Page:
Interior to remove anti-Indigenous slurs from names of federal lands
The Interior Department will review, remove and replace derogatory names, including "squaw," from U.S. geographic landmarks, Secretary Deb Haaland announced Friday.
The big picture: Haaland's order formally declares the term as derogatory and creates a task force to rename the federal lands that bear it. A separate committee will review proposed name changes related to other derogatory terms.
Details: The Derogatory Geographic Names Task Force will be required to engage in tribal consultation and consider public feedback on proposed name changes.
- The term is a slur historically used to denigrate Native Americans, especially Indigenous women. Over 650 federal land units currently contain the word, according to a database maintained by the Board on Geographic Names.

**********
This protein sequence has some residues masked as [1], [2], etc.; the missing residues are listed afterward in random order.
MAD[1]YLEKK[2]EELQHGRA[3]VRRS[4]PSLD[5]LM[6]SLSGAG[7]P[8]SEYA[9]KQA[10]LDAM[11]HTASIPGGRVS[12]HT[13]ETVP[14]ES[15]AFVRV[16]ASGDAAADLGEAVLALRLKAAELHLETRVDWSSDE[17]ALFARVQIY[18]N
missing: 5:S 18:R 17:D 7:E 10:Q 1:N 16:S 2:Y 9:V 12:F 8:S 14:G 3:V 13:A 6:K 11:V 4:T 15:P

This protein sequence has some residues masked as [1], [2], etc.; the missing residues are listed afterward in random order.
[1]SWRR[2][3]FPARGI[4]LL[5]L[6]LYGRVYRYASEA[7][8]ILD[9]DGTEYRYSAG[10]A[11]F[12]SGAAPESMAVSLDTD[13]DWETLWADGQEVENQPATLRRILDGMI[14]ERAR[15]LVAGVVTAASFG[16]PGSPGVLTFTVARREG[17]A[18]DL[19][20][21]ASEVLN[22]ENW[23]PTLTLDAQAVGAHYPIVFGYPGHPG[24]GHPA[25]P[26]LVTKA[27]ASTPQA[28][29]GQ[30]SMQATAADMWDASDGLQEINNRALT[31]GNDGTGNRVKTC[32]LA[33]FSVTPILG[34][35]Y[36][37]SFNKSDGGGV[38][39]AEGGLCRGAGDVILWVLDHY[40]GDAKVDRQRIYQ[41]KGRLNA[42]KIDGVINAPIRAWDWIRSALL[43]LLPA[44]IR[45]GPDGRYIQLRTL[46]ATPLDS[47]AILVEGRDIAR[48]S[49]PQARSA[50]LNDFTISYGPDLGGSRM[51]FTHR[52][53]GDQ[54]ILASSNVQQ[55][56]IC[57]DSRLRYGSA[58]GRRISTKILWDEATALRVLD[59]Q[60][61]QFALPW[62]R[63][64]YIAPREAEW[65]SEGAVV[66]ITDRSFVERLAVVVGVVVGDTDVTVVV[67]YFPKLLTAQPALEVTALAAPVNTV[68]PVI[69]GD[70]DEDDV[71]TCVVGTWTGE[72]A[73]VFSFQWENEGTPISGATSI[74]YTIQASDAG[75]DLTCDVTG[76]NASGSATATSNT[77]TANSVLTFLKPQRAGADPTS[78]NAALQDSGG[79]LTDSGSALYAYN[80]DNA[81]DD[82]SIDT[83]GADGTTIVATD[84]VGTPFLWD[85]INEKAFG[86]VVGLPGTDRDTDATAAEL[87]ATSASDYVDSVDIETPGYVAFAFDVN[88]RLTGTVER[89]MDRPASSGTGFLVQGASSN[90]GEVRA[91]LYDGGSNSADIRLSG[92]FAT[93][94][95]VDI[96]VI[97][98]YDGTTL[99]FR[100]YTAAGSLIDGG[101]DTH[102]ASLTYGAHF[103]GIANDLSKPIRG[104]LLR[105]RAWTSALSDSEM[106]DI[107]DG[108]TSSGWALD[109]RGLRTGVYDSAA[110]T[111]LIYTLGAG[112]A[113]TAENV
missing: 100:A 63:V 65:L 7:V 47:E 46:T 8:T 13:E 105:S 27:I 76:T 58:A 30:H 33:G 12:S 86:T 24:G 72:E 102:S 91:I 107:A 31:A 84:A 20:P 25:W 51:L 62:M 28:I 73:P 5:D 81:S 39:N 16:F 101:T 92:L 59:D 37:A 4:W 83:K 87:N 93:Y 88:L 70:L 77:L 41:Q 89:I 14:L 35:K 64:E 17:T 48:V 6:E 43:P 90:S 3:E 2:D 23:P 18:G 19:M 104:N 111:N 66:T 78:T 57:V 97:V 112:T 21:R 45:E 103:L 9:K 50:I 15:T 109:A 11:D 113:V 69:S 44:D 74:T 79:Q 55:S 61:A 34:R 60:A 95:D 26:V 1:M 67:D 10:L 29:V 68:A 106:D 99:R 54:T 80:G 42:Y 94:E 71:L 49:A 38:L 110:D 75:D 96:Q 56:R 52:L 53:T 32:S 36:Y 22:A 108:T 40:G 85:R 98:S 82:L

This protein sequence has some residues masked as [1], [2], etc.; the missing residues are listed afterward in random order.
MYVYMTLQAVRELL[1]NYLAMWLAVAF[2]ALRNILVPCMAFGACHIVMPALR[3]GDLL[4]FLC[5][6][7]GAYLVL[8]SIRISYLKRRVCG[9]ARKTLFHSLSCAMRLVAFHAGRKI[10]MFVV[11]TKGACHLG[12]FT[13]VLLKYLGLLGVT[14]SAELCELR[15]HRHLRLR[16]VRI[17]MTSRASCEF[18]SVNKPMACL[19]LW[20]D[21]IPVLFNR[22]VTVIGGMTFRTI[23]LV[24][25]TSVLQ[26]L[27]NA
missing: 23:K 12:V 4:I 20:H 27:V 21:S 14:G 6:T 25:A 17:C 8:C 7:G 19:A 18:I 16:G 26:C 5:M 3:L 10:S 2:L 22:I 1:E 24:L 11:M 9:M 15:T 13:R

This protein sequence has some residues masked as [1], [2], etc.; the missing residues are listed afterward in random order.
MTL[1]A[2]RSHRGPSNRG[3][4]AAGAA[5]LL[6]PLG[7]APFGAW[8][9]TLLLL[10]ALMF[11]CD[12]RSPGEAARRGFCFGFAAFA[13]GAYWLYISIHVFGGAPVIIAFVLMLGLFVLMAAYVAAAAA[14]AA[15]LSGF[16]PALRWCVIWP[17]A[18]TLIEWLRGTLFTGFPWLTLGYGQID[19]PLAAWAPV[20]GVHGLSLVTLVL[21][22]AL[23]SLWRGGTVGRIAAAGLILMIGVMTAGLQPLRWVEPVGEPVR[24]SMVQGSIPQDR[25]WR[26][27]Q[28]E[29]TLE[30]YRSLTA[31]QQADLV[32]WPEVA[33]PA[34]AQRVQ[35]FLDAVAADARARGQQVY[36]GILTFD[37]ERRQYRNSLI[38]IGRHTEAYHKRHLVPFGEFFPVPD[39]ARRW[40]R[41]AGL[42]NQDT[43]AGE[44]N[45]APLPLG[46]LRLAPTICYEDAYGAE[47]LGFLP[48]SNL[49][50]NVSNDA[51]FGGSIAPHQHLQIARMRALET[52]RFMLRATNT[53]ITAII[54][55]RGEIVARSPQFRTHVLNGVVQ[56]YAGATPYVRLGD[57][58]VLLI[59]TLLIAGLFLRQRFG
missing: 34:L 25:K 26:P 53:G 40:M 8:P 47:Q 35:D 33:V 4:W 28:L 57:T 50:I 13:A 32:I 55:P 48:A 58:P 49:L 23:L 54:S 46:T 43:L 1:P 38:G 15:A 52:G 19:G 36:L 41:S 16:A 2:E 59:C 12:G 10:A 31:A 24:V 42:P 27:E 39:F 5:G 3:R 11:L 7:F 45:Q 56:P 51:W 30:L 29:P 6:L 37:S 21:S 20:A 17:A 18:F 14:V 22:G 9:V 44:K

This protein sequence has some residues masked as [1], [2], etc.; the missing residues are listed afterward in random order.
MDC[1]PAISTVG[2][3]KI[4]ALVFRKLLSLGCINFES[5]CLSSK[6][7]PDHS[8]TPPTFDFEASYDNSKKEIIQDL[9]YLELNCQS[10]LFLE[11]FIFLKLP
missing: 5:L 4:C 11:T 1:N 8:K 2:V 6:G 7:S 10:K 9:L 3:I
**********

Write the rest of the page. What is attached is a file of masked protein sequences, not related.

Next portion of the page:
What she's saying: "Racist terms have no place in our vernacular or on our federal lands. Our nation’s lands and waters should be places to celebrate the outdoors and our shared cultural heritage — not to perpetuate the legacies of oppression," Haaland said in a statement.
- "Today’s actions will accelerate an important process to reconcile derogatory place names and mark a significant step in honoring the ancestors who have stewarded our lands since time immemorial."
Of note: The order also creates the Advisory Committee on Reconciliation in Place Names, which will work separately to review proposed name changes related to other derogatory terms.
- It will include representatives from Indigenous tribes as well as tribal and Native Hawaiian organizations.
Don't forget: The federal government previously eliminated use of derogatory terms in the past, such as the n-word and anti-Japanese slurs.
- Several states have already passed legislation to prohibit the use of "squaw" in place names.